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If air travel is a regular part of your business life, the advantages of travelling in first or business class are ...
If air travel is a regular part of your business life, the advantages of travelling in first or business class are sure to be very apparent to you.
However, in these times of economic belt-tightening, few firms can justify paying the extra money for these classes. This means that, for many, a work-related journey means travelling at the back of the plane in the cramped (and far from enjoyable) economy cabin.
For this reason, it makes sense to have a strategy to maximize your chances of getting a free or low cost upgrade. In this article, we present a few tips to help you with this aim:
Everyone’s heard all the well-worn and old-fashioned tactics for securing flight upgrades: dress smartly, say it’s your birthday, ask at the check-in desk, etc.
However, the modern reality is that none of these methods give you any more than a TINY chance of an upgrade. Upgrades are issued in a very calculated way, and airlines are far more likely to give them to a member of their frequent flyer scheme than someone at random.
That doesn’t mean it’s not important to be polite to airline staff – you can be sure that passengers who are rude and impatient won’t be in with any kind of chance.
Collecting frequent-flyer miles is something that will definitely increase your chances of sitting nearer to the front of the plane, although it is sometimes a long game to play. However, if you travel on business a lot, the miles do mount up, and you may find you quickly reach silver or gold status.
At that point, you’ll find you are more likely to get a “random” upgrade, and you’ll also probably have enough miles to “purchase” upgrades for occasional flights.
To increase your miles and membership status, try to stick to the same airline for your regular routes – better that than have a meaninglessly small collection of miles stored in several different schemes.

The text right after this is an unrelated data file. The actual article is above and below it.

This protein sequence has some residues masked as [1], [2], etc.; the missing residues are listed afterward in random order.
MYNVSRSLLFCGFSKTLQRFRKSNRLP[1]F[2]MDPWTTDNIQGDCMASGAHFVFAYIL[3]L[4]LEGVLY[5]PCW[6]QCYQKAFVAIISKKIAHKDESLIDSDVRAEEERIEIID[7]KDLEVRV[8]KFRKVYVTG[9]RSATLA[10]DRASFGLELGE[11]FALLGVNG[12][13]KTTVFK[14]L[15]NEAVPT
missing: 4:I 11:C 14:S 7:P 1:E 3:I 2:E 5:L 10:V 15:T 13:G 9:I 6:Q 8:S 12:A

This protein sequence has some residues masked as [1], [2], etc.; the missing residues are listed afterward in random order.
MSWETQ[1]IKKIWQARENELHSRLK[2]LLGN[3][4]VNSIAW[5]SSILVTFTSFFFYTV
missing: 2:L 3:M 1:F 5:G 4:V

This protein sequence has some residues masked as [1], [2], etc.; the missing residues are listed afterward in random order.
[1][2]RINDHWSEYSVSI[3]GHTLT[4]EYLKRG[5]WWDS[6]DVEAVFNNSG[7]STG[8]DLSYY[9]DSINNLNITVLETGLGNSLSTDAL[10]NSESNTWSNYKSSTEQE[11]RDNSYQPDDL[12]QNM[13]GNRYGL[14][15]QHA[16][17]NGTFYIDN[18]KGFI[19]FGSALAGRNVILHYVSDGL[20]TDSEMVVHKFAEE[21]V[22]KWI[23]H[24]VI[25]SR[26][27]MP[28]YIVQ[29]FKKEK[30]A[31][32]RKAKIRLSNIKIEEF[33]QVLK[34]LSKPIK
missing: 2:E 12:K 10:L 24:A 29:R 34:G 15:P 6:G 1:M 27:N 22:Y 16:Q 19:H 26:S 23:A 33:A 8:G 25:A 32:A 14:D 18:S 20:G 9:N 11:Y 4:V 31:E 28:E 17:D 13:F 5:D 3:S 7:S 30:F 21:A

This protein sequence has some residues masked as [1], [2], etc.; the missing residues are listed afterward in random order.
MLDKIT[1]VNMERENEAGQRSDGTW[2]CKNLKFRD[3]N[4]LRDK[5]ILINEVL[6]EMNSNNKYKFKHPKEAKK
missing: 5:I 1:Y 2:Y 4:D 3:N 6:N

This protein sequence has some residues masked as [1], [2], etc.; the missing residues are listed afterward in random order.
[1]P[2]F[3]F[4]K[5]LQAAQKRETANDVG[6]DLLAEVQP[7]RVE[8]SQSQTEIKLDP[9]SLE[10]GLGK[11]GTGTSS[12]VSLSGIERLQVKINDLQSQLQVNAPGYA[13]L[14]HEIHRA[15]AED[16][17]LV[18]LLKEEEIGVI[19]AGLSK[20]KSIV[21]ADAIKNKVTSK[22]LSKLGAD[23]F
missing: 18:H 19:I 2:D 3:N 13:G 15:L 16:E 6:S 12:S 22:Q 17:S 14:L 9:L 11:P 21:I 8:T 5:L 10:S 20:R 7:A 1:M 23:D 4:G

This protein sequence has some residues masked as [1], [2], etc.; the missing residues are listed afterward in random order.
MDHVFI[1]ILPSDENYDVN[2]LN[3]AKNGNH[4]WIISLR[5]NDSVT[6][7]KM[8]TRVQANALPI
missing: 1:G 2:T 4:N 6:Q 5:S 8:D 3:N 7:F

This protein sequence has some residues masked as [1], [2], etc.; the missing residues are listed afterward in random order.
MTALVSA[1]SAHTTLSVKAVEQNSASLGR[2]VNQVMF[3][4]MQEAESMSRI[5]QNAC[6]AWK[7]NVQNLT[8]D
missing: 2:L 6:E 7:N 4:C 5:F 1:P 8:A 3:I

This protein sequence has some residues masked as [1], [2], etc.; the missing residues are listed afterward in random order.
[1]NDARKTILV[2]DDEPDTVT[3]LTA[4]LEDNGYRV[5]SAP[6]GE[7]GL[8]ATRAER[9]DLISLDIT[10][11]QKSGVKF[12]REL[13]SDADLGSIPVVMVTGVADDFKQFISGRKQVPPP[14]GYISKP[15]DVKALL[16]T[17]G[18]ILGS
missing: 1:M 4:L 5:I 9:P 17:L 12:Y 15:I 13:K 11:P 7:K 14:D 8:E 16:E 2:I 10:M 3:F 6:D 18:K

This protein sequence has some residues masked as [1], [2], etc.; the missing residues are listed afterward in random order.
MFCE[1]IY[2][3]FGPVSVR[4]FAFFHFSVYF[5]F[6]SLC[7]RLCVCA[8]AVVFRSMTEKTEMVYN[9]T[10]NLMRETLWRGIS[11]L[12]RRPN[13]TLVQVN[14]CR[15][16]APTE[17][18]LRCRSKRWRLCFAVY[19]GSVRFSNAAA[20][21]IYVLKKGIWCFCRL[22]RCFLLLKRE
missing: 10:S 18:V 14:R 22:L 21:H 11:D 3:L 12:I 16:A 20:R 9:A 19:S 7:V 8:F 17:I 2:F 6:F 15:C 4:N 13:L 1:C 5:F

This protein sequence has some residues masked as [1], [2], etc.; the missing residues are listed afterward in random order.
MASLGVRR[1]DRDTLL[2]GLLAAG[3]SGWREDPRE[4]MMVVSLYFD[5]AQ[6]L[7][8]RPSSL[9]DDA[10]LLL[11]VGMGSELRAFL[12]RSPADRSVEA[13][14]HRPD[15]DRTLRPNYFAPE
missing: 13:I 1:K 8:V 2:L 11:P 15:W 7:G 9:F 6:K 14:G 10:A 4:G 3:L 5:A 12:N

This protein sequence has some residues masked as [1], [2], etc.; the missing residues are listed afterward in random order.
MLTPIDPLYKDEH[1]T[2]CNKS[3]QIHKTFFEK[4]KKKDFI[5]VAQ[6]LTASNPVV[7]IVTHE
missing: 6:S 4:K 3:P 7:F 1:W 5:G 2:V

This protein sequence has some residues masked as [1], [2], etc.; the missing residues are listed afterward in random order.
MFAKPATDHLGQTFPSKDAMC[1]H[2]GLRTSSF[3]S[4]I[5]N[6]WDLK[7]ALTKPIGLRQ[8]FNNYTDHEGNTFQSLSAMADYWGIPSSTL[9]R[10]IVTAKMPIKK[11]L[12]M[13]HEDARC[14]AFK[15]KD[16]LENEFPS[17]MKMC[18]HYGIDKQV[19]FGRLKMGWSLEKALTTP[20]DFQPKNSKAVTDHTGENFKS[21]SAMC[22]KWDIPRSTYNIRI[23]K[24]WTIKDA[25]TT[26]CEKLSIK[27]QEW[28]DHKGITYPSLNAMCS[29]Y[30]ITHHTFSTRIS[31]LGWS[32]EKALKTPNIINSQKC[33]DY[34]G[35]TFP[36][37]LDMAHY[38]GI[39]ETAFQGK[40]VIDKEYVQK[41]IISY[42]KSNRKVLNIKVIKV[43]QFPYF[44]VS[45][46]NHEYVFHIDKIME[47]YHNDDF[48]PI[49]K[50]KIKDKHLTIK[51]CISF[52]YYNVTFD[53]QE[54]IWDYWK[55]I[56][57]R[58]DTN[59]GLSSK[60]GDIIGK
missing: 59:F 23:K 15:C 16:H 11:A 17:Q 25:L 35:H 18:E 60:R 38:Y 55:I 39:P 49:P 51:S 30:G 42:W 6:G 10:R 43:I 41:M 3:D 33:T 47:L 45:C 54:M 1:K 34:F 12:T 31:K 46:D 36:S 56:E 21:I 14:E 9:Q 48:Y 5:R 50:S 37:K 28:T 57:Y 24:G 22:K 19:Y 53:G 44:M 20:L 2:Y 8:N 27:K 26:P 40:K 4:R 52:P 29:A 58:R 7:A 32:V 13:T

Plenty of financial institutions offer credit cards that link up with frequent flyer schemes. By signing up for these, you are often gifted huge numbers of miles that would otherwise take months to earn, so if you have a good credit status, consider making full use of these cards to boost your status with the airlines. You’ll find plenty of resources online to help you do so.
If you want a little extra comfort but don’t think you’ll qualify for an upgrade, do consider paying extra for one of the “extra legroom” seats that many airlines now offer.
Typically located around the plane’s exit rows, these seats can prove well worth the money; an extra six inches of legroom makes a serious difference to your comfort levels on a long flight.
It’s easy to get into the habit of automatically deleting all the marketing emails that arrive in your inbox, but messages from airlines deserve a quick glance. There are often competitions to earn extra miles, or special “double miles” offers. If you don’t read the emails, you’ll miss out on these opportunities.
Ultimately, getting upgraded nowadays is all about becoming one of the airline’s key customers. Yes, some people still get lucky with a completely random upgrade, but more often than not, there’s now a strict pecking order when airlines decide whom to bump up to that comfortable seat at the front.